De-Federalization has been discussed in detail. It has shown up in IBB reports, PowerPoint presentations, you name it. It also showed up in the Deloitte consultant report hired and paid for by the agency. The report was everything the IBB henchmen wanted: its recommendations gave a green light to move forward on any adverse action against agency employees without regard to staff discontent, disruptions, American public opinion. This was all the encouragement the IBB needed and is consistent with the IBB bureaucratic culture: an anti-employee work environment and being dismissive of consequences associated with a serious issue.
We also know that the subject has been on the radar among staff persons on Capitol Hill. Most certainly, they would be interested to know that Mr. Ensor thinks there is no plan for de-Federalizing the agency’s workforce. Undoubtedly, the agency has discussed it with Capitol Hill staffers.
Without question, de-Federalization is a priority goal and objective of the IBB.
Our view is that de-Federalization would be one of the final acts in the denouement of the agency. We have said it before and we will repeat it: the Federal workforce is the last line of defense. Without it, it is an invitation to more IBB excesses as demonstrated by the most recent crisis at Radio Free Europe / Radio Liberty in Moscow and in Prague, more IBB failures, more waste of taxpayer funds. And last but not least, the permanent failure of the agency and its mission.
If you think there would be more transparency and accountability in this agency without its Federal workforce, you are dreaming. There is nothing in the IBB record of mismanagement to suggest that would be an intended outcome.
In short, de-Federalization is IBB home grown, enabled and facilitated by conclusions reached in the Deloitte report. Mr. Ensor’s remarks represent a serious misrepresentation of the extent this issue has been discussed and debated.
If it was Mr. Ensor’s intention to disarm the agency employees and their wariness on this subject, it speaks poorly of him.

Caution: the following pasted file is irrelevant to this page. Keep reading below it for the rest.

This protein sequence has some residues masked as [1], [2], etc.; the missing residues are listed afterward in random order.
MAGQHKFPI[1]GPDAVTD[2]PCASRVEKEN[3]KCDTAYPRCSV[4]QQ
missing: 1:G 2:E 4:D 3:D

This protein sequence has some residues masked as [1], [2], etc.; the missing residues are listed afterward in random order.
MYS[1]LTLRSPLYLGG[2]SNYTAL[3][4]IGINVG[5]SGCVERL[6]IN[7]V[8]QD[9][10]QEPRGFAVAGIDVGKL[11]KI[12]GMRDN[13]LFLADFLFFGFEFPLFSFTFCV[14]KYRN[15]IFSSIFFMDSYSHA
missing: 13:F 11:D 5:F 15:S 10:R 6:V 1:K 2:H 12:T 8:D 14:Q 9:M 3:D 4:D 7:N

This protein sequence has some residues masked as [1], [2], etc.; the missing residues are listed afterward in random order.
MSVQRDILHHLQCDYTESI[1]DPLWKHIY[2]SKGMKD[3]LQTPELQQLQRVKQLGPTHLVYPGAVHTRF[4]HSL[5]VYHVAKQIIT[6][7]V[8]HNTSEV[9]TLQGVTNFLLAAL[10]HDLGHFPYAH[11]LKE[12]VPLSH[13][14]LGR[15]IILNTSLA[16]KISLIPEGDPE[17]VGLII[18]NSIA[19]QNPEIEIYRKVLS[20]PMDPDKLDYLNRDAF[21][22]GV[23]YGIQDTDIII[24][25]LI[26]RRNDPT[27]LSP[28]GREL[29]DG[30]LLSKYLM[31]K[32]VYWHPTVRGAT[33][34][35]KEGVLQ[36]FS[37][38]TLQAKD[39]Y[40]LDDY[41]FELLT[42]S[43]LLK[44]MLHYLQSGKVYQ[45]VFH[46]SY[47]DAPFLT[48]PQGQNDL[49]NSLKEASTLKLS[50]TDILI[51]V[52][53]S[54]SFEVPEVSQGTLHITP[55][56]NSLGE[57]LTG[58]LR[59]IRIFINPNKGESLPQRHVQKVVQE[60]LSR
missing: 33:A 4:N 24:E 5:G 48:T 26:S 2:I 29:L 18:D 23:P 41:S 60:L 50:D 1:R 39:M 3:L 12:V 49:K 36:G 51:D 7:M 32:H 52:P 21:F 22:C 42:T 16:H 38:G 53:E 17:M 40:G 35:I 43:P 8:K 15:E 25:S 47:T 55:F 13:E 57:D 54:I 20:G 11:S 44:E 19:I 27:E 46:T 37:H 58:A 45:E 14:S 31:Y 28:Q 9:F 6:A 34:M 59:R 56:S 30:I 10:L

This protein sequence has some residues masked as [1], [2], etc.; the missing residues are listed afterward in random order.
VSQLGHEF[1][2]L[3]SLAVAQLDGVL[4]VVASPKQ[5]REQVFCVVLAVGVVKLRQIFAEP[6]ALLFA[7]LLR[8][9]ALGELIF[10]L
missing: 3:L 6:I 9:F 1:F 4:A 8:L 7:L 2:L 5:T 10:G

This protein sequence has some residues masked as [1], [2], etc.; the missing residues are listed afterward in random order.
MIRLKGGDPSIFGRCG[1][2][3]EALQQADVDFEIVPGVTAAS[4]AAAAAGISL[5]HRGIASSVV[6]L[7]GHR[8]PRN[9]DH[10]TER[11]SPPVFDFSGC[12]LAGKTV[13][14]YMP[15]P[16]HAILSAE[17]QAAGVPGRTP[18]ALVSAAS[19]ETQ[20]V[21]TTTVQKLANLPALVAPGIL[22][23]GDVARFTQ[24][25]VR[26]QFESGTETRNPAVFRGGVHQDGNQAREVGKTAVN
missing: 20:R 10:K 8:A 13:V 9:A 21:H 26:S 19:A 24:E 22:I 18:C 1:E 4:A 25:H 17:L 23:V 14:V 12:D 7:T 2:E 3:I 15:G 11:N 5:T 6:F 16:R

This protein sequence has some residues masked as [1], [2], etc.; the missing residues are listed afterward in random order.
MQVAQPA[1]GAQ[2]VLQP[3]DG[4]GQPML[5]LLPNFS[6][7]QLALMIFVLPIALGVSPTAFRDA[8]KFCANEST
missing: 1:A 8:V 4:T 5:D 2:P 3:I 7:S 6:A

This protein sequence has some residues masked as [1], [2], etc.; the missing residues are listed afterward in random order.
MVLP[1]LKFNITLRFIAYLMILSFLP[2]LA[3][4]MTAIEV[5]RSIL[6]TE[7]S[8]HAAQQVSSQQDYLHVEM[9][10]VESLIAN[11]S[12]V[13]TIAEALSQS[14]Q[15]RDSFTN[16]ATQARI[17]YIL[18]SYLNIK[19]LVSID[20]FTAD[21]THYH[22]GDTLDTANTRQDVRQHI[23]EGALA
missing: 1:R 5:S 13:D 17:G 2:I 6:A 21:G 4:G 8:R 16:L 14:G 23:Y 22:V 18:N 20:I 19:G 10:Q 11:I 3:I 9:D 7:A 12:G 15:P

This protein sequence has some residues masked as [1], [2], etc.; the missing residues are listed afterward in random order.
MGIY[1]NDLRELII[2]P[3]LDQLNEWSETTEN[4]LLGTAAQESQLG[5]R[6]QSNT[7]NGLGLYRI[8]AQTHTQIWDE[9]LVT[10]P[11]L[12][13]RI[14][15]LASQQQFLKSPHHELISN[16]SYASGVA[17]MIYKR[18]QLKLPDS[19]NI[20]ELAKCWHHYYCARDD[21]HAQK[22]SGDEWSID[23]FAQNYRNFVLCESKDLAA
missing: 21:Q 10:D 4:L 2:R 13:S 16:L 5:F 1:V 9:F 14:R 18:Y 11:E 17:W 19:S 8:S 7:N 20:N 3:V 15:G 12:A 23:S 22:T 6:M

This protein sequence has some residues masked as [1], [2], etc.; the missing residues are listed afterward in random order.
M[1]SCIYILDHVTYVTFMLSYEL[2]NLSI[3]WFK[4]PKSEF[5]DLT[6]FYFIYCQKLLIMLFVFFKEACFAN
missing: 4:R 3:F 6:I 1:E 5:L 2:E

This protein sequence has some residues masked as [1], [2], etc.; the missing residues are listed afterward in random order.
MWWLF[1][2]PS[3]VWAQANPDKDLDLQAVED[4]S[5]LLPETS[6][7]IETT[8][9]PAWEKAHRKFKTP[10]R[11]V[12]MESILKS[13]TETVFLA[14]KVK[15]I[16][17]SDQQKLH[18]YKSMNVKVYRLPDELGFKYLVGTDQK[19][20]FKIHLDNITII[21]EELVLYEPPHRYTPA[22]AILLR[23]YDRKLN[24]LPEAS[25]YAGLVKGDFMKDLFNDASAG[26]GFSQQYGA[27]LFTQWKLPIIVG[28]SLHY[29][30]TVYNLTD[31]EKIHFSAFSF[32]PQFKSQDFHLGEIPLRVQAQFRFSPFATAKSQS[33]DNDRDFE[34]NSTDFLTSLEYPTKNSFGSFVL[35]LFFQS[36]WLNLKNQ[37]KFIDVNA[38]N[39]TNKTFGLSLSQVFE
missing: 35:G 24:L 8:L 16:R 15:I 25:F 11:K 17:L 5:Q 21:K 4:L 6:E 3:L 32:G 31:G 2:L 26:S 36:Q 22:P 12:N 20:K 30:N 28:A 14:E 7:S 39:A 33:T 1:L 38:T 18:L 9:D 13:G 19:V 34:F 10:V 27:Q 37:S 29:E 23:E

Mr. Ensor gambled with his credibility – and lost. Big time.
The VOA Central Newsroom
About mid-point in Ensor’s presentation came a lengthy discussion of the VOA Central Newsroom.
For this part of the presentation, Mr. Ensor turned to Steve Redisch, the VOA executive editor.
As a broad observation, one should count the number of times Mr. Redisch used the word “try” or “trying” to characterize what to do with an imploded VOA Central Newsroom. By our count, he did so about five times. In addition, he used the word “experimenting” to describe approaches to workflow.
“Trying” and “experimenting” are poor substitutes for solid planning.
These agency town hall meetings or high school-like assemblies are notorious for the absence of substance. They have limited value save perhaps as a case study in how senior agency officials engage in semantics, doubletalk, misinformation and disinformation. That is the purpose of these meetings: to demean the employees through a tactic of passing off an opaque, dense fog to cover up a disaster.
The big reality that Ensor and Redisch will not – if ever – acknowledge is this:
The Newsroom Is Broken
These guys can talk in circles as much as they want, but the obvious is there every day. And everyone knows that it has been an intended outcome of the Third Floor to break the Newsroom – up to and including the Ensor/Redisch scheme to create “43 newsrooms.” There’s another word to be used here. It is:
That is the state of where the Newsroom is right now: understaffed and under-resourced, intentionally so, with predictable results.
Under the circumstances, the ability of the Newsroom to serve the agency, its language services and most importantly its core mission as codified in the VOA Charter are seriously – very seriously – undermined.
Add to this the strain placed on the Newsroom’s program support technologies like “Pangea” and Dalet which are breaking down with regularity.
If Mr. Ensor and Mr. Redisch are not prepared to acknowledge these realities, anything they are talking about in the way of new approaches to workflow is dead on arrival.
Here is another consequence of the Ensor/Redisch demolitions project:
The agency does not have a workable or sustainable television or video news model.